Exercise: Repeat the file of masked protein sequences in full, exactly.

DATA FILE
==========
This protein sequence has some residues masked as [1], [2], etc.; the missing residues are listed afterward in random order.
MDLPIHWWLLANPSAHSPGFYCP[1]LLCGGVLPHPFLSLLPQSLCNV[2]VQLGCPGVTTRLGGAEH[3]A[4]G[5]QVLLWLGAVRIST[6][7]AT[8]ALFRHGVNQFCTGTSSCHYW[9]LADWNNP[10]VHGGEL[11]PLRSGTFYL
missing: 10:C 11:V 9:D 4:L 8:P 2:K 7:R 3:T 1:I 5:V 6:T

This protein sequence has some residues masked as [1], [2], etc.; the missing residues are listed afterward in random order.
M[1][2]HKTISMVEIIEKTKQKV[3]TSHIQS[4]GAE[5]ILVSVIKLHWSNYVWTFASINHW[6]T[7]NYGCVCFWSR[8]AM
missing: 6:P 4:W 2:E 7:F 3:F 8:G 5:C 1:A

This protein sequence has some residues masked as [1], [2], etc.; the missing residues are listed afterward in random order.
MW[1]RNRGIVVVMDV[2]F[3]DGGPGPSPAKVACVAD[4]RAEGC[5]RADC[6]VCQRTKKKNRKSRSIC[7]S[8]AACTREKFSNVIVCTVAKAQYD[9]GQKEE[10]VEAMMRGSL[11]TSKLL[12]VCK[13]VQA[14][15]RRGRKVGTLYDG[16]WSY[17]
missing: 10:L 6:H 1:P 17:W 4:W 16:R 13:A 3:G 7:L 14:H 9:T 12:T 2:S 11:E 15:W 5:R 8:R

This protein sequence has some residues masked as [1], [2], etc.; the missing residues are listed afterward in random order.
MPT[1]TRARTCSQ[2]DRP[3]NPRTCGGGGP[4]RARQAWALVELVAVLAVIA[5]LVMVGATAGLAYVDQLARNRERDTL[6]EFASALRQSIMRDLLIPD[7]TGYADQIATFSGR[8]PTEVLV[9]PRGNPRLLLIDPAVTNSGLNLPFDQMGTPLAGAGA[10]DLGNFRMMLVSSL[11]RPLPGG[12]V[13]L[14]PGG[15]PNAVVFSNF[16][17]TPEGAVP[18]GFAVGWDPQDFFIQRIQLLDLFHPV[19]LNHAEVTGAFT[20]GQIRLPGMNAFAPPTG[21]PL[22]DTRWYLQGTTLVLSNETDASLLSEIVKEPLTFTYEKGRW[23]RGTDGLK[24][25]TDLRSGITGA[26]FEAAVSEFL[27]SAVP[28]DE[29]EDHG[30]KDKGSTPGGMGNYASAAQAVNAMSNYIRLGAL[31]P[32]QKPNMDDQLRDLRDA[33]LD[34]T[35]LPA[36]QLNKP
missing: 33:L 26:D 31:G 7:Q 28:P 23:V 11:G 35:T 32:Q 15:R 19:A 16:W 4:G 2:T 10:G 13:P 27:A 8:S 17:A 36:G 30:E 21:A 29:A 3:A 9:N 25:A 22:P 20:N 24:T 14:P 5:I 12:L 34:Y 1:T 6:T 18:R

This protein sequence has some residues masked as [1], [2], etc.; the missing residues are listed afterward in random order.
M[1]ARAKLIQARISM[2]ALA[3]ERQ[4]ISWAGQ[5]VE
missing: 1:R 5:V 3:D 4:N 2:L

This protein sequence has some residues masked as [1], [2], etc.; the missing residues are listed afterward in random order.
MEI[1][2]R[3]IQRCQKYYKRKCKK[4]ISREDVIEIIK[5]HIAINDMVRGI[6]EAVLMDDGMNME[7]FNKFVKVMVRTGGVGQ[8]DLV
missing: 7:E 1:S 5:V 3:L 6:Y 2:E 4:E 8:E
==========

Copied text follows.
This protein sequence has some residues masked as [1], [2], etc.; the missing residues are listed afterward in random order.
MDLPIHWWLLANPSAHSPGFYCP[1]LLCGGVLPHPFLSLLPQSLCNV[2]VQLGCPGVTTRLGGAEH[3]A[4]G[5]QVLLWLGAVRIST[6][7]AT[8]ALFRHGVNQFCTGTSSCHYW[9]LADWNNP[10]VHGGEL[11]PLRSGTFYL
missing: 10:C 11:V 9:D 4:L 8:P 2:K 7:R 3:T 1:I 5:V 6:T

This protein sequence has some residues masked as [1], [2], etc.; the missing residues are listed afterward in random order.
M[1][2]HKTISMVEIIEKTKQKV[3]TSHIQS[4]GAE[5]ILVSVIKLHWSNYVWTFASINHW[6]T[7]NYGCVCFWSR[8]AM
missing: 6:P 4:W 2:E 7:F 3:F 8:G 5:C 1:A

This protein sequence has some residues masked as [1], [2], etc.; the missing residues are listed afterward in random order.
MW[1]RNRGIVVVMDV[2]F[3]DGGPGPSPAKVACVAD[4]RAEGC[5]RADC[6]VCQRTKKKNRKSRSIC[7]S[8]AACTREKFSNVIVCTVAKAQYD[9]GQKEE[10]VEAMMRGSL[11]TSKLL[12]VCK[13]VQA[14][15]RRGRKVGTLYDG[16]WSY[17]
missing: 10:L 6:H 1:P 17:W 4:W 16:R 13:A 3:G 7:L 14:H 9:T 12:T 2:S 11:E 15:W 5:R 8:R

This protein sequence has some residues masked as [1], [2], etc.; the missing residues are listed afterward in random order.
MPT[1]TRARTCSQ[2]DRP[3]NPRTCGGGGP[4]RARQAWALVELVAVLAVIA[5]LVMVGATAGLAYVDQLARNRERDTL[6]EFASALRQSIMRDLLIPD[7]TGYADQIATFSGR[8]PTEVLV[9]PRGNPRLLLIDPAVTNSGLNLPFDQMGTPLAGAGA[10]DLGNFRMMLVSSL[11]RPLPGG[12]V[13]L[14]PGG[15]PNAVVFSNF[16][17]TPEGAVP[18]GFAVGWDPQDFFIQRIQLLDLFHPV[19]LNHAEVTGAFT[20]GQIRLPGMNAFAPPTG[21]PL[22]DTRWYLQGTTLVLSNETDASLLSEIVKEPLTFTYEKGRW[23]RGTDGLK[24][25]TDLRSGITGA[26]FEAAVSEFL[27]SAVP[28]DE[29]EDHG[30]KDKGSTPGGMGNYASAAQAVNAMSNYIRLGAL[31]P[32]QKPNMDDQLRDLRDA[33]LD[34]T[35]LPA[36]QLNKP
missing: 33:L 26:D 31:G 7:Q 28:P 23:V 11:G 35:T 32:Q 15:R 19:A 16:W 4:G 2:T 10:G 13:P 27:A 8:S 17:A 36:G 30:E 21:A 29:A 3:A 9:N 25:A 22:P 20:N 24:T 14:P 5:I 12:L 34:Y 1:T 6:T 18:R

This protein sequence has some residues masked as [1], [2], etc.; the missing residues are listed afterward in random order.
M[1]ARAKLIQARISM[2]ALA[3]ERQ[4]ISWAGQ[5]VE
missing: 1:R 5:V 3:D 4:N 2:L

This protein sequence has some residues masked as [1], [2], etc.; the missing residues are listed afterward in random order.
MEI[1][2]R[3]IQRCQKYYKRKCKK[4]ISREDVIEIIK[5]HIAINDMVRGI[6]EAVLMDDGMNME[7]FNKFVKVMVRTGGVGQ[8]DLV
missing: 7:E 1:S 5:V 3:L 6:Y 2:E 4:E 8:E